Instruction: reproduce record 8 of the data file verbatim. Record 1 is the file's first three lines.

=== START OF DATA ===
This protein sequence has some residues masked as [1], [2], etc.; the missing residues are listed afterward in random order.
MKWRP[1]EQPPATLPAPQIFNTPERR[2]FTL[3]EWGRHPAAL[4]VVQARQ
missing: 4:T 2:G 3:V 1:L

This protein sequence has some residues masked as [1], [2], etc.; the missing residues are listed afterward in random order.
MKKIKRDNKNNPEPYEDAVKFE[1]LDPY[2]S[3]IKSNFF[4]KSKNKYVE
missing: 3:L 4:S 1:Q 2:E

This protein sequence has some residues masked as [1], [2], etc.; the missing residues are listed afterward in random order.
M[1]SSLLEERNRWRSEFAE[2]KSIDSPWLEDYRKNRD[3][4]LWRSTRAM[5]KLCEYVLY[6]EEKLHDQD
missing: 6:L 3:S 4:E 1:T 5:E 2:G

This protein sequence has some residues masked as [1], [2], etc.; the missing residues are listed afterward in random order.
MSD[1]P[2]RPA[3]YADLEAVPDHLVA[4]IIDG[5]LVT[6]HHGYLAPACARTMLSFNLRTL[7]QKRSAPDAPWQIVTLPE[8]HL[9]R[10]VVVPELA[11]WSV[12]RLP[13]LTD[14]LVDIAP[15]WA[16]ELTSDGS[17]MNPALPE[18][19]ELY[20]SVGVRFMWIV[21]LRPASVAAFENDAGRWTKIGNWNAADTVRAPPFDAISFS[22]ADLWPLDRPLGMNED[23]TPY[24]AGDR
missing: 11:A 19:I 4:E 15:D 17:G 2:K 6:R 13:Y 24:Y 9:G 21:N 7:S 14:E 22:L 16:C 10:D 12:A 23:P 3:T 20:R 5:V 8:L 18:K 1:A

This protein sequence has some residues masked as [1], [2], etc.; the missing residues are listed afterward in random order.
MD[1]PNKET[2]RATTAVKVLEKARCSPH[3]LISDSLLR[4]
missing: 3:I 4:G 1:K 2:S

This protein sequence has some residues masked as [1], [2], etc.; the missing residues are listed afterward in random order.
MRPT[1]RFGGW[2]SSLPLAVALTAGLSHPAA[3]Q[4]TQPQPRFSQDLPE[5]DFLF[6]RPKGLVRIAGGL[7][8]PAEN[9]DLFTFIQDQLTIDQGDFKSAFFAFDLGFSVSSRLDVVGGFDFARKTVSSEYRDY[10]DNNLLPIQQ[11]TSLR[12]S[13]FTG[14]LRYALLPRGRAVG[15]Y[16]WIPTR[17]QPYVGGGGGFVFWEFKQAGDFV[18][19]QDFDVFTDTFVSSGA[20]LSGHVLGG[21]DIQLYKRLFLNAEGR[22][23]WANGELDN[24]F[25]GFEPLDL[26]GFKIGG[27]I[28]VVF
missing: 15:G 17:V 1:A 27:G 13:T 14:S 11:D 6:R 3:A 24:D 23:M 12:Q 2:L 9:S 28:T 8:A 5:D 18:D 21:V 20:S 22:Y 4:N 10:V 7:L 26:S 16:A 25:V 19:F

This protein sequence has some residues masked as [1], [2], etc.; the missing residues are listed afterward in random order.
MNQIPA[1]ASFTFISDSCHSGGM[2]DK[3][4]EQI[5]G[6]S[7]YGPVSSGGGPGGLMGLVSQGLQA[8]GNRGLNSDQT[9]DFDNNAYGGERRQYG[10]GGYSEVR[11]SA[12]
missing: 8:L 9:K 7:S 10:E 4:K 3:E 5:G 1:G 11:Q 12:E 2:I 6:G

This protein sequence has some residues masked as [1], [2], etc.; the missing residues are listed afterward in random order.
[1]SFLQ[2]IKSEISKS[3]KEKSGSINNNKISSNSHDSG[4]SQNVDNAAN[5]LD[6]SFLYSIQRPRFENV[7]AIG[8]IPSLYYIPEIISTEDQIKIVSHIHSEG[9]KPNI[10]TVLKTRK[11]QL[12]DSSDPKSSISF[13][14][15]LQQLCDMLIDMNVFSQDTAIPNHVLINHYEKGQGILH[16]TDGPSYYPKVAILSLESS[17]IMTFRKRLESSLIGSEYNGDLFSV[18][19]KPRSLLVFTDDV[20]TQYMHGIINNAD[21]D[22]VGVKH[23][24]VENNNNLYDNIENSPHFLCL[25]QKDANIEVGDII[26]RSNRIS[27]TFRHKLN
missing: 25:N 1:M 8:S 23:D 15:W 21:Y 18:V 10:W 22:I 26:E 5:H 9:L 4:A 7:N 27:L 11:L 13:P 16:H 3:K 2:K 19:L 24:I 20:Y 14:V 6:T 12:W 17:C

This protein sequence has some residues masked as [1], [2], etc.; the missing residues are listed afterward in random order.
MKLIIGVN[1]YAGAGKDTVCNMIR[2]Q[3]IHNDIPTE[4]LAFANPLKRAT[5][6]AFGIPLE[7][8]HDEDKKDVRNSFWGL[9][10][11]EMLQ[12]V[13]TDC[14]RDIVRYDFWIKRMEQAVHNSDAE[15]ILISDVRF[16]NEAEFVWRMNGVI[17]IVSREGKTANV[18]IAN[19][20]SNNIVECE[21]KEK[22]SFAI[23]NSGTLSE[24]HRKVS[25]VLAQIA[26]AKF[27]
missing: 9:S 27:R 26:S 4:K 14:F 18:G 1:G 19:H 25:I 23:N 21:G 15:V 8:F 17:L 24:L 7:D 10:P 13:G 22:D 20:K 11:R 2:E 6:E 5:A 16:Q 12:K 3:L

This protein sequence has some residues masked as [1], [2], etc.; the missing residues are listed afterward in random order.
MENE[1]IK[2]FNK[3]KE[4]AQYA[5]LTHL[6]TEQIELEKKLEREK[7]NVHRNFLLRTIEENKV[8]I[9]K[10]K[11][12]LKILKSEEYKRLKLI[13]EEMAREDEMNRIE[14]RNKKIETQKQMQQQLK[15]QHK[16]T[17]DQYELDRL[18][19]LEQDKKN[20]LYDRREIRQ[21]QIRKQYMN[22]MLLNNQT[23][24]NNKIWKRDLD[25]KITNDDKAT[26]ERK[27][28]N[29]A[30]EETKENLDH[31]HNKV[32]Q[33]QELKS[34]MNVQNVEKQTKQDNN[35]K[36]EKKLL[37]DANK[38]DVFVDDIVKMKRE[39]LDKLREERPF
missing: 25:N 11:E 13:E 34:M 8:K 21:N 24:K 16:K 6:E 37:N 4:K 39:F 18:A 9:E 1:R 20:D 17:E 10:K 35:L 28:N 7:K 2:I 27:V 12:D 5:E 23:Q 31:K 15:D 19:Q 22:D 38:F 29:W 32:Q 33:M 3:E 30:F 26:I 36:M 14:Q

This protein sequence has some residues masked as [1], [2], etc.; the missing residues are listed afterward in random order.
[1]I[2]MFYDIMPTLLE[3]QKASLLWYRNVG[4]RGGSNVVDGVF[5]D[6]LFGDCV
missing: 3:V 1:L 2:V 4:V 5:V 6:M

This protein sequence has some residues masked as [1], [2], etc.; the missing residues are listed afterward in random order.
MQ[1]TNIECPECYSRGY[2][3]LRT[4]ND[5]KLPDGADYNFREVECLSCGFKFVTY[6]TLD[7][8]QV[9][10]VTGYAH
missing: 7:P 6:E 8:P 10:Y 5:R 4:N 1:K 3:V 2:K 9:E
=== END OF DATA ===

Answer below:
This protein sequence has some residues masked as [1], [2], etc.; the missing residues are listed afterward in random order.
[1]SFLQ[2]IKSEISKS[3]KEKSGSINNNKISSNSHDSG[4]SQNVDNAAN[5]LD[6]SFLYSIQRPRFENV[7]AIG[8]IPSLYYIPEIISTEDQIKIVSHIHSEG[9]KPNI[10]TVLKTRK[11]QL[12]DSSDPKSSISF[13][14][15]LQQLCDMLIDMNVFSQDTAIPNHVLINHYEKGQGILH[16]TDGPSYYPKVAILSLESS[17]IMTFRKRLESSLIGSEYNGDLFSV[18][19]KPRSLLVFTDDV[20]TQYMHGIINNAD[21]D[22]VGVKH[23][24]VENNNNLYDNIENSPHFLCL[25]QKDANIEVGDII[26]RSNRIS[27]TFRHKLN
missing: 25:N 1:M 8:S 23:D 15:W 21:Y 18:V 10:W 22:I 26:E 5:H 9:L 4:A 7:N 27:L 11:L 13:P 16:H 3:K 2:K 19:L 24:I 20:Y 14:V 6:T 12:W 17:C